J Knee Surg
DOI: 10.1055/s-0041-1733901
Original Article

Effects of Venous Insufficiency in Patients Undergoing Primary Total Knee Arthroplasty: An Analysis of 1.2 Million Patients

Spencer Summers
1  Department of Orthopaedic Surgery and Rehabilitation, University of Miami Health System, Miami, Florida
,
Ramakanth Yakkanti
1  Department of Orthopaedic Surgery and Rehabilitation, University of Miami Health System, Miami, Florida
,
Justin Ocksrider
1  Department of Orthopaedic Surgery and Rehabilitation, University of Miami Health System, Miami, Florida
,
1  Department of Orthopaedic Surgery and Rehabilitation, University of Miami Health System, Miami, Florida
,
Angelo Mannino
2  Department of Orthopaedic Surgery, Maimonides Medical Center, Brooklyn, New York
,
Martin Roche
3  Department of Orthopedic Surgery, Holy Cross Orthopedic Institute, Fort Lauderdale, Florida
,
Victor H. Hernandez
1  Department of Orthopaedic Surgery and Rehabilitation, University of Miami Health System, Miami, Florida
› Author Affiliations
Funding None.

Abstract

Chronic venous insufficiency (CVI) is extraordinarily prevalent in our aging population with over 30 million people in the United States suffering from the disease. There is a paucity of data analyzing the effects of CVI on outcomes following total knee arthroplasty (TKA). The purpose of this study was to utilize a nationwide administrative claims database to determine whether patients with CVI undergoing TKA have higher rates of: (1) in-hospital lengths of stay (LOS); (2) readmission rates; (3) medical complications; (4) implant-related complications; and (5) costs of care compared to controls. Using a nationwide database, we matched patients with CVI undergoing TKA to controls without CVI undergoing TKA in a 1:5 ratio by age, sex, and medical comorbidities associated with CVI. Primary outcomes analyzed within the study included LOS, 90-day readmission rates, 90-day medical complications, 2-year implant-related complications, in addition to 90-day total global episode of care costs. The query yielded 1,265,534 patients with (n = 210,926) and without (n = 1,054,608) CVI undergoing primary TKA. Patients with CVI had significantly longer LOS (4 vs. 3 days, p < 0.0001), higher 90-day readmission rates (20.96 vs. 15.34%; odds ratio [OR]: 1.46, 95% confidence interval [CI]: 1.44–1.48, p < 0.0001), and higher odds of medical complications (2.27 vs. 1.30%; OR: 1.76, 95% CI: 1.70–1.83, p< 0.0001) compared to matched controls. Patients with CVI also had higher odds of periprosthetic joint infections (2.23 vs. 1.03%; OR: 2.18, p < 0.0001) and implant-related complications in general (4.27 vs. 2.17%; OR: 2.01, 95% CI: 1.96–2.06, p < 0.0001). Additionally, patients with CVI had higher total global 90-day episode of care costs ($15,583.07 vs. $14,286.95, p < 0.0001). Patients with CVI undergoing TKA have increased LOS, higher odds of medical and implant complications, and increased costs of care compared to those without CVI. The study can be utilized by orthopaedic surgeons to counsel patients on the potential complications following this procedure. This is a level III, retrospective cohort study.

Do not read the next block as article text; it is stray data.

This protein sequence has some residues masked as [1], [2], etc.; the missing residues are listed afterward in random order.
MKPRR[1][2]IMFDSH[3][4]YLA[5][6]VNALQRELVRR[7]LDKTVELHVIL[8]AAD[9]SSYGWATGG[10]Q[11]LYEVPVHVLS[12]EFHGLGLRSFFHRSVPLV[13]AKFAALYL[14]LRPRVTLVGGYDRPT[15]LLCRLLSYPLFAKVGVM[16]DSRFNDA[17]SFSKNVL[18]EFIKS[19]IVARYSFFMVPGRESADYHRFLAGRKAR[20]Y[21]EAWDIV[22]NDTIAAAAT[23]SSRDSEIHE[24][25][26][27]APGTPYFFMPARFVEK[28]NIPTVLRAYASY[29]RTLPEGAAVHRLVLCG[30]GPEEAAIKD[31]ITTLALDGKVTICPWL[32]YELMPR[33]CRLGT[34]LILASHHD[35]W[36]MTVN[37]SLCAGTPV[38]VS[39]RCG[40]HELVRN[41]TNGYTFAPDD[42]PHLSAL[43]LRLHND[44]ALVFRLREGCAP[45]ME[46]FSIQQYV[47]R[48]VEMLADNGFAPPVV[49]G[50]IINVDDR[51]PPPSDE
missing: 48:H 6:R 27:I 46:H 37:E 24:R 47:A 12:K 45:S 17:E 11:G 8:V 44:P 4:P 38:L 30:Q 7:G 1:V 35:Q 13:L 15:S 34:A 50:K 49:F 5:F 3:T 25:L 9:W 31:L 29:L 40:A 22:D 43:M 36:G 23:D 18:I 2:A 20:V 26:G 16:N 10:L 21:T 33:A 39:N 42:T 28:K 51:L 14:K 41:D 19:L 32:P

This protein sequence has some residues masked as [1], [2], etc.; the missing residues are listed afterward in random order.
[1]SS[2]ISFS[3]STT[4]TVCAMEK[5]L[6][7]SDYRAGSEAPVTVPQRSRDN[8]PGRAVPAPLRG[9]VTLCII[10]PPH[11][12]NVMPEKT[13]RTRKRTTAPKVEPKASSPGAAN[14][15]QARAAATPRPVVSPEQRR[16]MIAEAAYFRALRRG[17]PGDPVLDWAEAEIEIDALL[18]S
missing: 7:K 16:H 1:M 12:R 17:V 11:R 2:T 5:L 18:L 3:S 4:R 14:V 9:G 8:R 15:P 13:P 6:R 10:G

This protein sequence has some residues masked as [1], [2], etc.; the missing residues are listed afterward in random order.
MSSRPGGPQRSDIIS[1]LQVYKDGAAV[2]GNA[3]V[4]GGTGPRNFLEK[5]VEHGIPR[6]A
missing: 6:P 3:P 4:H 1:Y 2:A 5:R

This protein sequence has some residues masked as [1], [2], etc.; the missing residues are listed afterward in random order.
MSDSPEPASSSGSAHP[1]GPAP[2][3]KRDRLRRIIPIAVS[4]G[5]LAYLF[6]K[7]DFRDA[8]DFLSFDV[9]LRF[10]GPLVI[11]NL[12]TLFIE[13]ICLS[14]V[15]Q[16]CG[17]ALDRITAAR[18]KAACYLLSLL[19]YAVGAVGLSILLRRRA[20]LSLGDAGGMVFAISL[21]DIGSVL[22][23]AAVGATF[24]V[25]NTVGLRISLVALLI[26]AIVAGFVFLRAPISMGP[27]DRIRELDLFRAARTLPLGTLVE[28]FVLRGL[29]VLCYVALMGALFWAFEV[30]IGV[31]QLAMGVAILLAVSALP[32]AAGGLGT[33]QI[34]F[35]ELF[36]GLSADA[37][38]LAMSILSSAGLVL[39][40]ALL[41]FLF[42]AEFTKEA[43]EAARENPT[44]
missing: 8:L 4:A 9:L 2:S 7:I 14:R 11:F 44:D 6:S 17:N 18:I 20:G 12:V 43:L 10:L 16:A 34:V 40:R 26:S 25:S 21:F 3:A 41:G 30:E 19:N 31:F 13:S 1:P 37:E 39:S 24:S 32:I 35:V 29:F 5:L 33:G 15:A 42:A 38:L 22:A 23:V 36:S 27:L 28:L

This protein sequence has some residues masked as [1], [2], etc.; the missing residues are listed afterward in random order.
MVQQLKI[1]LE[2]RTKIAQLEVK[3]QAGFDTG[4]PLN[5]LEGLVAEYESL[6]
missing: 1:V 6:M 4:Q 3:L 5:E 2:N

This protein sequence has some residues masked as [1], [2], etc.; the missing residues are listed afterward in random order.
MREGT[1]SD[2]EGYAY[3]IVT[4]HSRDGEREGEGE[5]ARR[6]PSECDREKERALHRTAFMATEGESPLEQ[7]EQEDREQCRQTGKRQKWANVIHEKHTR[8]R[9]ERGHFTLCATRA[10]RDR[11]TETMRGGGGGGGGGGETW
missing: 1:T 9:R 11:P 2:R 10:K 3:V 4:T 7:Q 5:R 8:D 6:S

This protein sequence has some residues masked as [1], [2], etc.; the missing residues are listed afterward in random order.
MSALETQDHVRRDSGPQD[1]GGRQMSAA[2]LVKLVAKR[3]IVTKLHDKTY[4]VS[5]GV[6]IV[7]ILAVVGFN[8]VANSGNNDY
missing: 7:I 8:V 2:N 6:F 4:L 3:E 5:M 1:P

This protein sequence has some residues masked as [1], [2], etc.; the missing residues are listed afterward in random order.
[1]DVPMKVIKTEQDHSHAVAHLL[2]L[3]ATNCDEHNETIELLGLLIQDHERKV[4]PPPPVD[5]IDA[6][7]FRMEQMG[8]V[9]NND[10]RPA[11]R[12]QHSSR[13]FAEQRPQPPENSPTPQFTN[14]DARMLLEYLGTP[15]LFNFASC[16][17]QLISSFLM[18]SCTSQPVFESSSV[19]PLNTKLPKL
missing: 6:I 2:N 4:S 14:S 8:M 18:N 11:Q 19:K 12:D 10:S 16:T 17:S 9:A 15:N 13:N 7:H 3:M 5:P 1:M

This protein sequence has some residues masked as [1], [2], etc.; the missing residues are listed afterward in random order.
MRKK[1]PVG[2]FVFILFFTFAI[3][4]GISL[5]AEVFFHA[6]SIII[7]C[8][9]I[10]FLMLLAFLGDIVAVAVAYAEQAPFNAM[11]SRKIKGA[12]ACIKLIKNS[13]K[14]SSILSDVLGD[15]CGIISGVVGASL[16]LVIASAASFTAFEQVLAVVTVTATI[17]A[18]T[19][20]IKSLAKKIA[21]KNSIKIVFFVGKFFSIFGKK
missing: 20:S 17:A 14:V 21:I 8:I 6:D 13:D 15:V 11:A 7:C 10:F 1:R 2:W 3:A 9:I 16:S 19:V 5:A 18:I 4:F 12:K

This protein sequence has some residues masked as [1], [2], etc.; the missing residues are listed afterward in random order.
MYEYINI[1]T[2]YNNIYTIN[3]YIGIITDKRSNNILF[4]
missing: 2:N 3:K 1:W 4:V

Supplementary Material



Publication History

Received: 22 September 2020

Accepted: 21 June 2021

Publication Date:
31 August 2021 (online)

© 2021. Thieme. All rights reserved.

Thieme Medical Publishers, Inc.
333 Seventh Avenue, 18th Floor, New York, NY 10001, USA